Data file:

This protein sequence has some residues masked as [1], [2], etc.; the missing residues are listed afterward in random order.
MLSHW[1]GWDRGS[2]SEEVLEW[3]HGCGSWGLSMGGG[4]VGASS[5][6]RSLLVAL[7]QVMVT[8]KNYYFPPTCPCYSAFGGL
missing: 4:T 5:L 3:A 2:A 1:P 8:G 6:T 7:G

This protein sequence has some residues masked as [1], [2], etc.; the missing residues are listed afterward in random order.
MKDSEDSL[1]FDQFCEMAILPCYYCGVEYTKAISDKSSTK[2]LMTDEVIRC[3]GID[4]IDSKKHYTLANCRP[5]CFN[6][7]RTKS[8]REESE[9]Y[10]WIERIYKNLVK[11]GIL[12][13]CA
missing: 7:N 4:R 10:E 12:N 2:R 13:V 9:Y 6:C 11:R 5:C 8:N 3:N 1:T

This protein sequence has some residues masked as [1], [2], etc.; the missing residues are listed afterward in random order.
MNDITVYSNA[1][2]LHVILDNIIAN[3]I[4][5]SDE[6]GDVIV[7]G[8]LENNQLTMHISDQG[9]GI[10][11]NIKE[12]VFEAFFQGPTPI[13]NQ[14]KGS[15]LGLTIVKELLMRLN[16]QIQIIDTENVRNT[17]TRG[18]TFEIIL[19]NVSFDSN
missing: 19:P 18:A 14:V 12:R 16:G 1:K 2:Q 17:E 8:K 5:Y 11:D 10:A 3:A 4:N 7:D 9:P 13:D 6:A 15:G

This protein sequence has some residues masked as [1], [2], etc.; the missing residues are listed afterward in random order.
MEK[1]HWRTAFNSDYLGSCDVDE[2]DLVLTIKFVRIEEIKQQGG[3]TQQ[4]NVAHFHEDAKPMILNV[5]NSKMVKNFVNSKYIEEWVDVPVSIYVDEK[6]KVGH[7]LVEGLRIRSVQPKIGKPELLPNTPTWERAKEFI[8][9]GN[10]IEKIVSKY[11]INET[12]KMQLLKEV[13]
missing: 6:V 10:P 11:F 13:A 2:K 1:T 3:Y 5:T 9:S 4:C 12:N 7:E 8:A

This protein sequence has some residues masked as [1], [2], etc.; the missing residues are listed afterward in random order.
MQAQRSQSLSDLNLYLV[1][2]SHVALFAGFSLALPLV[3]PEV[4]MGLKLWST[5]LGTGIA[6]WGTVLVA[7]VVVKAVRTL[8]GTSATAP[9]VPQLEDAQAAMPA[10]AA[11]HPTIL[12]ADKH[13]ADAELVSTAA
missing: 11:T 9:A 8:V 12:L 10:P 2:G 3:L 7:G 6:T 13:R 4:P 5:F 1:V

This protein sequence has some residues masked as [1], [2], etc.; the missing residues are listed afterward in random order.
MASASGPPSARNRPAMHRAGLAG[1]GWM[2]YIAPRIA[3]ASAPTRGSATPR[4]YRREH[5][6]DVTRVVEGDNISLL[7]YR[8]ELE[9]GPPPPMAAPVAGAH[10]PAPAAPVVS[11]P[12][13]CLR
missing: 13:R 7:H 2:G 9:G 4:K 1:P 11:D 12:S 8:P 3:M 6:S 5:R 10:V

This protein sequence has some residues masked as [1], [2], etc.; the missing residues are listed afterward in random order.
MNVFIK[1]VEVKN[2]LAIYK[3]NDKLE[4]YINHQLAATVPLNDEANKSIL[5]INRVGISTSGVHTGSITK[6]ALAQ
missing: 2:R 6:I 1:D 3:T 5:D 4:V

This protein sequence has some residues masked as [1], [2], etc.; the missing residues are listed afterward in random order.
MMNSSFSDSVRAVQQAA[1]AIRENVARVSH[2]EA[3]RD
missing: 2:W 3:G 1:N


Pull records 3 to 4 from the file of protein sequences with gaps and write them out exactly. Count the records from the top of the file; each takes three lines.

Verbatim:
This protein sequence has some residues masked as [1], [2], etc.; the missing residues are listed afterward in random order.
MNDITVYSNA[1][2]LHVILDNIIAN[3]I[4][5]SDE[6]GDVIV[7]G[8]LENNQLTMHISDQG[9]GI[10][11]NIKE[12]VFEAFFQGPTPI[13]NQ[14]KGS[15]LGLTIVKELLMRLN[16]QIQIIDTENVRNT[17]TRG[18]TFEIIL[19]NVSFDSN
missing: 19:P 18:A 14:V 12:R 16:G 1:K 2:Q 17:E 8:K 5:Y 11:D 10:A 3:A 4:N 7:D 9:P 13:D 6:A 15:G

This protein sequence has some residues masked as [1], [2], etc.; the missing residues are listed afterward in random order.
MEK[1]HWRTAFNSDYLGSCDVDE[2]DLVLTIKFVRIEEIKQQGG[3]TQQ[4]NVAHFHEDAKPMILNV[5]NSKMVKNFVNSKYIEEWVDVPVSIYVDEK[6]KVGH[7]LVEGLRIRSVQPKIGKPELLPNTPTWERAKEFI[8][9]GN[10]IEKIVSKY[11]INET[12]KMQLLKEV[13]
missing: 6:V 10:P 11:F 13:A 2:K 1:T 3:Y 5:T 9:S 4:C 12:N 7:E 8:A